Investors are Bored of Virtual AGMs

Welcome back to Troop’s monthly Insights newsletter.

We build tools for modern asset stewardship and we think out loud. In this space, you’ll find our latest analysis of the corporate governance space, plus peeks into our product suite’s development. Consider it a conversation about the future; reply if you’d like to share thoughts or learn more.

Wachtell’s Post-Holiday Tidings

While you were making your in/out trend forecasts for 2024, Martin Lipton, a founding partner of the white-shoe law firm and corpgov powerhouse Wachtell, Lipton, Rosen & Katz, was busy making a few predictions of his own. According to a memo he co-wrote just before the holidays, which has been condensed for Harvard Law’s Forum on Corporate Governance, 2024 will bring a host of new challenges for boardrooms. Among them: the inevitable chaos of election year infighting, the rise of generative AI as a cybersecurity risk, and the “flurry of new rules and regulations proposed by foreign and domestic regulators” expected to arrive in the coming months. Ultimately, it’s the most “engaged boards” that Lipton says are best situated to navigate this changing environment, and “to forge new paths toward long-term value creation for all stakeholders.”


Should a Company’s Climate Record Impact CEO Compensation?


A new paper from Stanford Law’s Rock Center for Corporate Governance suggests that while plenty of companies have pledged to reduce their carbon footprint, there’s no standardized regime for actually tying executive compensation to those goals. The way these researchers see it, creating these sort of carrot-and-stick financial incentives for CEOs might be a good way of ensuring results. If climate goals are met and emissions reduced, the CEO gets their bonus; if not—well, maybe next year.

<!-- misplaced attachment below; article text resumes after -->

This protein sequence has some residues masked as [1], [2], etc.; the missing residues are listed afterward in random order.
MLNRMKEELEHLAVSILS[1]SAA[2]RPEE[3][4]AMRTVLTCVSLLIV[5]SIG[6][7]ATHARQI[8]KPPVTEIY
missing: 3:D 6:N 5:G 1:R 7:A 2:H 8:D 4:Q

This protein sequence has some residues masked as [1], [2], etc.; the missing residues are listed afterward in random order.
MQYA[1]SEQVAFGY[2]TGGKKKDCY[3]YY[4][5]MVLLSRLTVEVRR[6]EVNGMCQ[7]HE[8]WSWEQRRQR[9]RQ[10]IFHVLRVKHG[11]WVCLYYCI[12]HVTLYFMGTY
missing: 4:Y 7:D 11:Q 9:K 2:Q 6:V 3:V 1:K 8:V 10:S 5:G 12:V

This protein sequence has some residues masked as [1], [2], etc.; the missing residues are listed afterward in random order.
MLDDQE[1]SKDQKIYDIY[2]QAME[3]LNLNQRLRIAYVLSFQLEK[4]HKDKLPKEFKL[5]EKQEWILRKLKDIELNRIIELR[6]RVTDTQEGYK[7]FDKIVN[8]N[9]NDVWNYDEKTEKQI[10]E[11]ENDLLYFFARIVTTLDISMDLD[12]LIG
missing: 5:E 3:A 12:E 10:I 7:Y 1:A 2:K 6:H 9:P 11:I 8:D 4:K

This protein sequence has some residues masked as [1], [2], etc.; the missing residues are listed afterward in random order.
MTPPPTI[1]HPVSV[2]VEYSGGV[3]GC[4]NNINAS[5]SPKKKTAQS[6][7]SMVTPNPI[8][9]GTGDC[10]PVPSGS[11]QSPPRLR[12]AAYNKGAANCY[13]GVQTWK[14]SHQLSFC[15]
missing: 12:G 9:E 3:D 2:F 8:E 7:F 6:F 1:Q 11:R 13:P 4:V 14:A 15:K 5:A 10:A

The paper doesn’t mince words about how this works in practice: “Climate programs are most effective when goals are added to executive and senior-manager compensation contracts to fully align the organization with its commitments.”

Wait—Virtual Shareholder Meetings Are Boring?

Attendance at virtual annual general meetings is plummeting, per Agenda, as many companies continue to phone it in in more ways than one. AGMs were never the most exciting subcategory of investor gatherings—flashy tech developer conferences have long outshined Wall Street here—but the long hangover of pandemic-era remote calls and Zoom meetings has only widened that gap. Now, some shareholders are taking aim at what Agenda describes as a “check-the-box” phenomenon in virtual AGMs: the all-digital format keeps meetings too short, say critics, and only allows a few, obligatory minutes for faceless Q&A time.

Shareholder meetings are dense by nature, and today’s tech can and should lighten the load—but issues arise when attendees start to feel like they’re no longer getting as full a picture. Even if quick-and-dirty virtual AGMs end up sacrificing investor engagement, they do, in fact, save big on production costs. For some companies, that may just trump the attendance factor.

To learn more about how Troop’s corporate governance tooling can work for you, visit troop.com.

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